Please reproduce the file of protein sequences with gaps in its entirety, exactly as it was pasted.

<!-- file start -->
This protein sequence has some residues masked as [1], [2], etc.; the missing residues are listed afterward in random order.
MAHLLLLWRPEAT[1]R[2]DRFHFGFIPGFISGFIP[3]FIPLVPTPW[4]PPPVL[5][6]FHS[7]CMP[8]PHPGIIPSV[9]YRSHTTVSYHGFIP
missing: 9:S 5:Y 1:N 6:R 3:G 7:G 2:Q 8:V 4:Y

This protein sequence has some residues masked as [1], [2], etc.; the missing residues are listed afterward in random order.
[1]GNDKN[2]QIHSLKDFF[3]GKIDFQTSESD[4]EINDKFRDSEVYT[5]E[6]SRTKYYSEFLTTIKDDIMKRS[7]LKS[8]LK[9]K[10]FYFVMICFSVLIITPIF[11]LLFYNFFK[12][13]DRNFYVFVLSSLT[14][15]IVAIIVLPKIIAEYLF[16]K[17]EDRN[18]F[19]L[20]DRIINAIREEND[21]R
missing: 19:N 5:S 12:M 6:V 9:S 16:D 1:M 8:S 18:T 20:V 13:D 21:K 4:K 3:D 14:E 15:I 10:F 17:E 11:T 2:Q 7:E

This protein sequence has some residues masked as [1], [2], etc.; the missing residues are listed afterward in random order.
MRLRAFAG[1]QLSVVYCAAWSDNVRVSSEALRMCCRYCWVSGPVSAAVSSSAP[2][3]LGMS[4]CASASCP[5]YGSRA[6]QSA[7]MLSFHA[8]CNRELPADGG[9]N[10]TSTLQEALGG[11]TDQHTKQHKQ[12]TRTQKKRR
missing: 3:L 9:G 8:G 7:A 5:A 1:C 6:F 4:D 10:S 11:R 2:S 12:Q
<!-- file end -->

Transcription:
This protein sequence has some residues masked as [1], [2], etc.; the missing residues are listed afterward in random order.
MAHLLLLWRPEAT[1]R[2]DRFHFGFIPGFISGFIP[3]FIPLVPTPW[4]PPPVL[5][6]FHS[7]CMP[8]PHPGIIPSV[9]YRSHTTVSYHGFIP
missing: 9:S 5:Y 1:N 6:R 3:G 7:G 2:Q 8:V 4:Y

This protein sequence has some residues masked as [1], [2], etc.; the missing residues are listed afterward in random order.
[1]GNDKN[2]QIHSLKDFF[3]GKIDFQTSESD[4]EINDKFRDSEVYT[5]E[6]SRTKYYSEFLTTIKDDIMKRS[7]LKS[8]LK[9]K[10]FYFVMICFSVLIITPIF[11]LLFYNFFK[12][13]DRNFYVFVLSSLT[14][15]IVAIIVLPKIIAEYLF[16]K[17]EDRN[18]F[19]L[20]DRIINAIREEND[21]R
missing: 19:N 5:S 12:M 6:V 9:S 16:D 1:M 8:S 18:T 20:V 13:D 21:K 4:K 3:D 14:E 15:I 10:F 17:E 11:T 2:Q 7:E

This protein sequence has some residues masked as [1], [2], etc.; the missing residues are listed afterward in random order.
MRLRAFAG[1]QLSVVYCAAWSDNVRVSSEALRMCCRYCWVSGPVSAAVSSSAP[2][3]LGMS[4]CASASCP[5]YGSRA[6]QSA[7]MLSFHA[8]CNRELPADGG[9]N[10]TSTLQEALGG[11]TDQHTKQHKQ[12]TRTQKKRR
missing: 3:L 9:G 8:G 7:A 5:A 1:C 6:F 4:D 10:S 11:R 2:S 12:Q